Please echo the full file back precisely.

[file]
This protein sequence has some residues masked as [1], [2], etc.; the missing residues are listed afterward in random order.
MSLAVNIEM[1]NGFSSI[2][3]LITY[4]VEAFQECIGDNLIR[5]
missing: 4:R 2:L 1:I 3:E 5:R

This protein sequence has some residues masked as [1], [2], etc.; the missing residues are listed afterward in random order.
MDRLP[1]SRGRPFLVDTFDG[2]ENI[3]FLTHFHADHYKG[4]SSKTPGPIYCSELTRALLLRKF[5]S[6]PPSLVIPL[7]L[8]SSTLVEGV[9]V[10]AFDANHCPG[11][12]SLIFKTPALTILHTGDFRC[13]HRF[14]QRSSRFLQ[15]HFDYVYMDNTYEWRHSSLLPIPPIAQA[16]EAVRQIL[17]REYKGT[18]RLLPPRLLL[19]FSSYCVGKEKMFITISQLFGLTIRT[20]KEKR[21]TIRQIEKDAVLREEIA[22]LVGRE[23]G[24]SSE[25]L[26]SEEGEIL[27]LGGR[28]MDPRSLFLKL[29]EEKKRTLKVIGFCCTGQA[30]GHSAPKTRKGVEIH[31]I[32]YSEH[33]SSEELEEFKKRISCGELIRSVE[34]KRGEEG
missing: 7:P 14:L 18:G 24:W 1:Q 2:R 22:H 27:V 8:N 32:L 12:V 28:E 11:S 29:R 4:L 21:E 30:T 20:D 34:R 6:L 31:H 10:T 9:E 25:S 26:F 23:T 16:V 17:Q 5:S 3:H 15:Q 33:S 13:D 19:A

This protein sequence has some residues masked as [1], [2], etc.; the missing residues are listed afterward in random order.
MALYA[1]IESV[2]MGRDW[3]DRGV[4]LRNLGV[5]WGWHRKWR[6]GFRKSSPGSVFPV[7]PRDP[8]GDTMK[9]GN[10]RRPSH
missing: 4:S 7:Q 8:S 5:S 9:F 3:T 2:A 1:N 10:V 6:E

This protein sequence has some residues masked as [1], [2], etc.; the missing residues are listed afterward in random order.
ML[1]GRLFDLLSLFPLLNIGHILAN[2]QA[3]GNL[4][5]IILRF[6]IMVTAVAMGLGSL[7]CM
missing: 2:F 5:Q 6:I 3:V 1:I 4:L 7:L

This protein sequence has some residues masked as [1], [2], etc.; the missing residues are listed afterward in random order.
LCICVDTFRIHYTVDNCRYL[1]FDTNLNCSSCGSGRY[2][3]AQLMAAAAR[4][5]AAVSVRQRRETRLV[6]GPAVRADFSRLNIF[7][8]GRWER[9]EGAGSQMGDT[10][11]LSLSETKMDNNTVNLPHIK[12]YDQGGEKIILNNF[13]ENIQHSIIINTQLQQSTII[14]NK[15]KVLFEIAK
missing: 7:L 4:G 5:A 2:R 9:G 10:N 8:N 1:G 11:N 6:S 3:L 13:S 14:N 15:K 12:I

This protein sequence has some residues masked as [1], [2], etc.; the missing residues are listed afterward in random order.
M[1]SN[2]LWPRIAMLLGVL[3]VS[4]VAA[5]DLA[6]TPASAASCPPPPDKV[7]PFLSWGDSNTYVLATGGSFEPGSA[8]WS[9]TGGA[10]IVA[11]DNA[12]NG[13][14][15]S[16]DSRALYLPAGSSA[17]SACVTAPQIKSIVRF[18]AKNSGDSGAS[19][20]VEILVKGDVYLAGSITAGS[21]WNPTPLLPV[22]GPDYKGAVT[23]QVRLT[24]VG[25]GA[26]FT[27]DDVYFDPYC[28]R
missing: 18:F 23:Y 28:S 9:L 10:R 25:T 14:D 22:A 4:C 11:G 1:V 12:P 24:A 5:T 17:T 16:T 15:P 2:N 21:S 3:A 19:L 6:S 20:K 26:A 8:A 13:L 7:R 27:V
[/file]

This protein sequence has some residues masked as [1], [2], etc.; the missing residues are listed afterward in random order.
MSLAVNIEM[1]NGFSSI[2][3]LITY[4]VEAFQECIGDNLIR[5]
missing: 4:R 2:L 1:I 3:E 5:R

This protein sequence has some residues masked as [1], [2], etc.; the missing residues are listed afterward in random order.
MDRLP[1]SRGRPFLVDTFDG[2]ENI[3]FLTHFHADHYKG[4]SSKTPGPIYCSELTRALLLRKF[5]S[6]PPSLVIPL[7]L[8]SSTLVEGV[9]V[10]AFDANHCPG[11][12]SLIFKTPALTILHTGDFRC[13]HRF[14]QRSSRFLQ[15]HFDYVYMDNTYEWRHSSLLPIPPIAQA[16]EAVRQIL[17]REYKGT[18]RLLPPRLLL[19]FSSYCVGKEKMFITISQLFGLTIRT[20]KEKR[21]TIRQIEKDAVLREEIA[22]LVGRE[23]G[24]SSE[25]L[26]SEEGEIL[27]LGGR[28]MDPRSLFLKL[29]EEKKRTLKVIGFCCTGQA[30]GHSAPKTRKGVEIH[31]I[32]YSEH[33]SSEELEEFKKRISCGELIRSVE[34]KRGEEG
missing: 7:P 14:L 18:G 24:W 1:Q 2:R 22:H 27:V 8:N 32:L 12:V 28:E 11:S 29:R 4:L 21:E 30:T 20:D 34:R 6:L 31:H 10:T 9:E 25:S 26:F 23:T 16:V 17:Q 5:S 3:H 15:Q 33:S 13:D 19:A

This protein sequence has some residues masked as [1], [2], etc.; the missing residues are listed afterward in random order.
MALYA[1]IESV[2]MGRDW[3]DRGV[4]LRNLGV[5]WGWHRKWR[6]GFRKSSPGSVFPV[7]PRDP[8]GDTMK[9]GN[10]RRPSH
missing: 4:S 7:Q 8:S 5:S 9:F 3:T 2:A 1:N 10:V 6:E

This protein sequence has some residues masked as [1], [2], etc.; the missing residues are listed afterward in random order.
ML[1]GRLFDLLSLFPLLNIGHILAN[2]QA[3]GNL[4][5]IILRF[6]IMVTAVAMGLGSL[7]CM
missing: 2:F 5:Q 6:I 3:V 1:I 4:L 7:L

This protein sequence has some residues masked as [1], [2], etc.; the missing residues are listed afterward in random order.
LCICVDTFRIHYTVDNCRYL[1]FDTNLNCSSCGSGRY[2][3]AQLMAAAAR[4][5]AAVSVRQRRETRLV[6]GPAVRADFSRLNIF[7][8]GRWER[9]EGAGSQMGDT[10][11]LSLSETKMDNNTVNLPHIK[12]YDQGGEKIILNNF[13]ENIQHSIIINTQLQQSTII[14]NK[15]KVLFEIAK
missing: 7:L 4:G 5:A 2:R 9:G 10:N 8:N 1:G 11:N 6:S 3:L 13:S 14:N 15:K 12:I

This protein sequence has some residues masked as [1], [2], etc.; the missing residues are listed afterward in random order.
M[1]SN[2]LWPRIAMLLGVL[3]VS[4]VAA[5]DLA[6]TPASAASCPPPPDKV[7]PFLSWGDSNTYVLATGGSFEPGSA[8]WS[9]TGGA[10]IVA[11]DNA[12]NG[13][14][15]S[16]DSRALYLPAGSSA[17]SACVTAPQIKSIVRF[18]AKNSGDSGAS[19][20]VEILVKGDVYLAGSITAGS[21]WNPTPLLPV[22]GPDYKGAVT[23]QVRLT[24]VG[25]GA[26]FT[27]DDVYFDPYC[28]R
missing: 18:F 23:Y 28:S 9:L 10:R 25:T 14:D 22:A 4:C 11:G 1:V 12:P 24:A 5:T 17:T 16:T 15:P 2:N 21:S 3:A 19:L 6:S 20:K 26:A 8:A 13:L 7:R 27:V